There is not a universal vernacular when it comes to cybersecurity. That proves to be an issue in some cybersecurity insurance policies because the insurer and the insured have different understandings of the same terms. In some cases, these mistakes are innocent and in others, the insurer is intentionally vague. In any case, companies must understand exactly what is or is not included in coverage in order to accurately assess their level of protection.
  • Third-party liability

    The interconnected nature of IT means that cybersecurity issues that affect suppliers or partners can swim up the food chain. It also means that problems within your own network may spread to others. Third-party liability is a sensitive issue in the cybersecurity insurance community because everyone is inclined to point the finger elsewhere. Understanding whether or not a policy covers you when the attack comes from the side rather than the front or back is essential.
  • Exclusions

    Most insurance policies exclude or invalidate coverage if certain terms or conditions are met. For instance, cybersecurity insurance policies typically do not cover attacks carried out by terrorists or may hold companies responsible when attacks compromise contractual obligations. Similar exclusions may apply if data is collected improperly or in the commission of a crime. Understanding exclusions is important because minor details could compromise coverage completely.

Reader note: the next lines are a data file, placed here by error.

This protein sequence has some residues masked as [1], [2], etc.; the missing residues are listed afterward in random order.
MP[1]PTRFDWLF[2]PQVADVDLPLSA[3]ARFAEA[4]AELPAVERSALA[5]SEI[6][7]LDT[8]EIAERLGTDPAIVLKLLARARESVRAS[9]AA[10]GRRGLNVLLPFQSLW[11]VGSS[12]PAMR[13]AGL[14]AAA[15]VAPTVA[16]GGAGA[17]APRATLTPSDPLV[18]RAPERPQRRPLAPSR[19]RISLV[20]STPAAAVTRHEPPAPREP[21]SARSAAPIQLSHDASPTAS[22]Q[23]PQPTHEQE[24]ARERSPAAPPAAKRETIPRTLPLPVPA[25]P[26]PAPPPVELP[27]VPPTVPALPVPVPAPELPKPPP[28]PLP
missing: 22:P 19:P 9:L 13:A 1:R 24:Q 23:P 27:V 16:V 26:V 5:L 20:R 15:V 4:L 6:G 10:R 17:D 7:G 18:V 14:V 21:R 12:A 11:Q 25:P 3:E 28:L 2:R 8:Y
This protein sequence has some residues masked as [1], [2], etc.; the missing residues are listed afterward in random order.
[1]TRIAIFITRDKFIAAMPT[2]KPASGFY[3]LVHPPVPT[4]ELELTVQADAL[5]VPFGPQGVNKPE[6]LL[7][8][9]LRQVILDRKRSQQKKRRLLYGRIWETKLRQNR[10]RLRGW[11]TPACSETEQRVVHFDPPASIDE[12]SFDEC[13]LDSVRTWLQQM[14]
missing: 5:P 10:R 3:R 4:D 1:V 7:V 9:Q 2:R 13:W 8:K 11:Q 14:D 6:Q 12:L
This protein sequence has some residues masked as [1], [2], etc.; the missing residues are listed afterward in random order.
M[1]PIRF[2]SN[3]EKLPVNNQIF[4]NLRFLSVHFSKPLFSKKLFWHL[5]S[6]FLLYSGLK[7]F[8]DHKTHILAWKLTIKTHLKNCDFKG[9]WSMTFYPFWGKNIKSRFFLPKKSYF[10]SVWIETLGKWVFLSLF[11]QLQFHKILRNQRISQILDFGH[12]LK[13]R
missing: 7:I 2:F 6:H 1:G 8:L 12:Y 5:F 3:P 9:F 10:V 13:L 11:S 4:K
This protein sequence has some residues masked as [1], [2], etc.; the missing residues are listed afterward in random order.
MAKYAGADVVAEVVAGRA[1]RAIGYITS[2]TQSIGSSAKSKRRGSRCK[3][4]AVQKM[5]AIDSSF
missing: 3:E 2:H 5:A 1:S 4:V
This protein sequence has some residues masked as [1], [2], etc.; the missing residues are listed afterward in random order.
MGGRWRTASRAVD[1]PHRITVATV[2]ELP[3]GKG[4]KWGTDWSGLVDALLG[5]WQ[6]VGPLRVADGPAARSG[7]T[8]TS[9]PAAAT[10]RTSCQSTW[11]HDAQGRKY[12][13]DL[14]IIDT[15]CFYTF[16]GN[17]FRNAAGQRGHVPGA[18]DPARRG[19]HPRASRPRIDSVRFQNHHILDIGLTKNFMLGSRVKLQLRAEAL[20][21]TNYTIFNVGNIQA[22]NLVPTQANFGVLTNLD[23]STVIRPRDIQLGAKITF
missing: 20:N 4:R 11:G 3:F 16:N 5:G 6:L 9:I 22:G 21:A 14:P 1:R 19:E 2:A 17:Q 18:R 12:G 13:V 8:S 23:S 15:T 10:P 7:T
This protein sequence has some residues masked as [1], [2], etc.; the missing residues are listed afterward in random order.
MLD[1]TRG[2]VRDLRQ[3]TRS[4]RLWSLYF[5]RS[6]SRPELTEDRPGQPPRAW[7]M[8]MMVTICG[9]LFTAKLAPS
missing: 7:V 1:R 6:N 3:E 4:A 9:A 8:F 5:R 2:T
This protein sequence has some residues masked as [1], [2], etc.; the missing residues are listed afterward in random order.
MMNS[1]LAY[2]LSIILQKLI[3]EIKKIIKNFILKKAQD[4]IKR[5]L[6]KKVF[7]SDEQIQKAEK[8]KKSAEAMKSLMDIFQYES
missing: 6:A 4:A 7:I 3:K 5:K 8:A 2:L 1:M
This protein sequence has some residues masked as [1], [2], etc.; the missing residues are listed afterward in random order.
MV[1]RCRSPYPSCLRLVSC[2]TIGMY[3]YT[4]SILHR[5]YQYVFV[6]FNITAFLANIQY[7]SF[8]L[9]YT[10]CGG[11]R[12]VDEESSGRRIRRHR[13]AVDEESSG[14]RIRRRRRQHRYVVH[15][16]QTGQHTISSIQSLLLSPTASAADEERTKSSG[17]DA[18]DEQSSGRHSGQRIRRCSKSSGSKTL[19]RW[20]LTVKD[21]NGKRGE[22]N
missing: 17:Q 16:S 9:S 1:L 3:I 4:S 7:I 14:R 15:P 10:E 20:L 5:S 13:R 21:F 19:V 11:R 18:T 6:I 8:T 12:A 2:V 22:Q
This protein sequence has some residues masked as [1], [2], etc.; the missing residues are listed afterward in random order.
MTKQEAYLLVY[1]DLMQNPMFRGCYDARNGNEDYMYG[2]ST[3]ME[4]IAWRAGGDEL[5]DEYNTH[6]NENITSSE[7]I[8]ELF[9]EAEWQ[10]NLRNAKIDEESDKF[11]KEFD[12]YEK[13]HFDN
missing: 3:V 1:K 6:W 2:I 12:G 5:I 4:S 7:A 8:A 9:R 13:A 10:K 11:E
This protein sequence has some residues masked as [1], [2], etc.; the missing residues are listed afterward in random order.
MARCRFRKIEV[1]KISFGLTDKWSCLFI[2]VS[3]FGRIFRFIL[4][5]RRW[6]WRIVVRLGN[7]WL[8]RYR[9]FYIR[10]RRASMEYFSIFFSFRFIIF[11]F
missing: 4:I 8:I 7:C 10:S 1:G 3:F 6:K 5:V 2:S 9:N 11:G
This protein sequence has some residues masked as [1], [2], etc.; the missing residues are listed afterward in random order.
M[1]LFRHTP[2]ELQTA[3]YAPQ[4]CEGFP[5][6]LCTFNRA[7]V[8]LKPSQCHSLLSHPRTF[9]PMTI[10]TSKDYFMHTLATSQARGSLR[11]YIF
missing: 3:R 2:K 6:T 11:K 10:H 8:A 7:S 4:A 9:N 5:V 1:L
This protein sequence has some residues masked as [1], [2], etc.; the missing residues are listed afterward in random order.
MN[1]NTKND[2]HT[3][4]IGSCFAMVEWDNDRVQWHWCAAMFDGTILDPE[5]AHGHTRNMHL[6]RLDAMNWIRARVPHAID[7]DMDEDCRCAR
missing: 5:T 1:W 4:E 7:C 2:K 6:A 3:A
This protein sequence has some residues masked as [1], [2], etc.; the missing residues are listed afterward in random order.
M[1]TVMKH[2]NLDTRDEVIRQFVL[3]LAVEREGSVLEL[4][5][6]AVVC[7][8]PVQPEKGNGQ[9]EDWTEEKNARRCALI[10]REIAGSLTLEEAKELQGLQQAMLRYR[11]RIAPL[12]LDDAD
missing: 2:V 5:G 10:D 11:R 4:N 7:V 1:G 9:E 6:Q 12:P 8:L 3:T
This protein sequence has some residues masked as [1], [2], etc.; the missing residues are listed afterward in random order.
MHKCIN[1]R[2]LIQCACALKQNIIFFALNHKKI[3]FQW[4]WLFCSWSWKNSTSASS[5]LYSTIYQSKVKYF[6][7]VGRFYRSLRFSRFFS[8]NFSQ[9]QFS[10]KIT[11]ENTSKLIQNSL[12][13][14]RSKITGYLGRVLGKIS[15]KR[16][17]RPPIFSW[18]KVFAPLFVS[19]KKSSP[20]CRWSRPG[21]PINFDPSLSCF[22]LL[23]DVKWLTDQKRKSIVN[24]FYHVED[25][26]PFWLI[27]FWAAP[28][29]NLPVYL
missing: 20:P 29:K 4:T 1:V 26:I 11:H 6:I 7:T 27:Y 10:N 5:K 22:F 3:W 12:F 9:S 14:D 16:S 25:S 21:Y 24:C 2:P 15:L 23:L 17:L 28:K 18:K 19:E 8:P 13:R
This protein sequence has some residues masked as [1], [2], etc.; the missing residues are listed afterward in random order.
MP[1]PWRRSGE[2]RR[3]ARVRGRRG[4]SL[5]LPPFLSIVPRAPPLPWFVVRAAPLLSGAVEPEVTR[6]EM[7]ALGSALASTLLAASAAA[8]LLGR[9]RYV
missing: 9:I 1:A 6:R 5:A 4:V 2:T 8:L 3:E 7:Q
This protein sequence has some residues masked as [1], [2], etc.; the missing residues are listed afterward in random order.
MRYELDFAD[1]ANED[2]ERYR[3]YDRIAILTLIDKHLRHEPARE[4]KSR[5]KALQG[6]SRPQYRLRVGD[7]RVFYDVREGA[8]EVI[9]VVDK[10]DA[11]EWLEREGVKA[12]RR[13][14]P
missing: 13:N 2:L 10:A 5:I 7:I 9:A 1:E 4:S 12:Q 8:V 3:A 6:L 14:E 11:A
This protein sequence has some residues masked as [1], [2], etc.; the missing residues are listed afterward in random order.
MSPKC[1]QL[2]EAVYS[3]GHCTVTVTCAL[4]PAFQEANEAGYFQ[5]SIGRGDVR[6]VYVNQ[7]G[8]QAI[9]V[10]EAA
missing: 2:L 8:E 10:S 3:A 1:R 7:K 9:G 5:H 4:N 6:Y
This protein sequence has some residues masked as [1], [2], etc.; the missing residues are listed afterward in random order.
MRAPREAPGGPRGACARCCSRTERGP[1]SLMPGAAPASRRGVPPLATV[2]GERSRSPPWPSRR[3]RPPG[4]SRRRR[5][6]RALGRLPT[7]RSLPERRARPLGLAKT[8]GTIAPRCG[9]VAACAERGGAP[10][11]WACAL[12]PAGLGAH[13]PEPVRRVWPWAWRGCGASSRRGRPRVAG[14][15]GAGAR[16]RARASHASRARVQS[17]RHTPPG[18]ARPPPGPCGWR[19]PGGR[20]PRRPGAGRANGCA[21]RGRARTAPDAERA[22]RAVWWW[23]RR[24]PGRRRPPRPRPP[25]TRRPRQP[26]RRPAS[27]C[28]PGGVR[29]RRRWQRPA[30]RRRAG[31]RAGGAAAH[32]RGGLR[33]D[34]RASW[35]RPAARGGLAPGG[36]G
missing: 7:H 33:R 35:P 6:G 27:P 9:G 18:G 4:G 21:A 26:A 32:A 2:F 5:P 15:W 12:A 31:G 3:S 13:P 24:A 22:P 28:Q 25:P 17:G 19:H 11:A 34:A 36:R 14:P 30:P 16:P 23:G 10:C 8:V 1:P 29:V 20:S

• Security requirements

    Cybersecurity insurance policies frequently require policyholders to maintain specific levels of protection and maintain baseline levels of data security. If these thresholds are not met it could potentially invalidate a claim. Similarly, auto insurance is usually cheaper for good driver, and cyber insurance is more accessible to companies that take security seriously.

Are insurers paying claims?

Since cybersecurity insurance is relatively new the legal and logistical apparatus around it is still being developed. Thus far there have not been any high-profile fights between a company affected by an attack and an insurer refusing to pay a claim. More positively, there is evidence to suggest that insurers are routinely paying claims.

A study of insurers from 2015 showed that $75.5 million was paid out to settle a total of 160 claims. The total volume of claims that year was much higher, but the study focused on a limited sample size. The average total claim was $673,767, but the average total claim for the largest businesses was $4.8 million. This data suggests that insurers are willing to honor the terms of coverage, even when ambiguous. However, the data also reveals just how expensive an attack really is.

How does a company maximize a cybersecurity insurance claim?

Every insurance company operates a little differently, and the terms of each policy dictate when and how claims are paid out. In spite of that, there are steps that companies can take to boost the size of the claim and expedite the payment:

Consider policy details carefully

There are significant differences between policies, and every company has unique needs in terms of coverage. Taking the time to research and compare various policy options while diving deep into the specifics of coverage and limits helps prevent a claim form being unexpectedly denied.